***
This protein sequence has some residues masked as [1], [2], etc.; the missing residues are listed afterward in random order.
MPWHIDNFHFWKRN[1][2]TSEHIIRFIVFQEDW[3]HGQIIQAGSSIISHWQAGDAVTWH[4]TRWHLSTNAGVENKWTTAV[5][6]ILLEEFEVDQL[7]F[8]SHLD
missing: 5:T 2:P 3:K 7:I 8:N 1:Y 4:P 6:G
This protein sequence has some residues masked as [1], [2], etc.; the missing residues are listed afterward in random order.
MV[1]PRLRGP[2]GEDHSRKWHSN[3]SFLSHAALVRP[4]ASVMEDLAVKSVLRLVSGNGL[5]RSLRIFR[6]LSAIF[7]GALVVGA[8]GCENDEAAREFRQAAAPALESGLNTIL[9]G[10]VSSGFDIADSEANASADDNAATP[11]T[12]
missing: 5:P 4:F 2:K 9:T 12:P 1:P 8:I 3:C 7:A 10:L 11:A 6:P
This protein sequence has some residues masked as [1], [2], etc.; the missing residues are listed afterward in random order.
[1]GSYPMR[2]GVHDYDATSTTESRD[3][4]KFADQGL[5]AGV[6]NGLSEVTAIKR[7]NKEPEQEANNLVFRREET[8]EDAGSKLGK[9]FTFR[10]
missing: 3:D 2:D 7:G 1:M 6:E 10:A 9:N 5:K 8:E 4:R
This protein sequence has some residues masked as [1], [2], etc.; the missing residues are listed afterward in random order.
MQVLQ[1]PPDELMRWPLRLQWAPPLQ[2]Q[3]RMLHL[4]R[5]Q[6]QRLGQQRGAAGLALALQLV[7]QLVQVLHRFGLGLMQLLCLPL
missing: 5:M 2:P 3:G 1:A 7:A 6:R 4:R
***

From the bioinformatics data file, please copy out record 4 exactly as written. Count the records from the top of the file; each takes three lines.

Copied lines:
This protein sequence has some residues masked as [1], [2], etc.; the missing residues are listed afterward in random order.
MQVLQ[1]PPDELMRWPLRLQWAPPLQ[2]Q[3]RMLHL[4]R[5]Q[6]QRLGQQRGAAGLALALQLV[7]QLVQVLHRFGLGLMQLLCLPL
missing: 5:M 2:P 3:G 1:A 7:A 6:R 4:R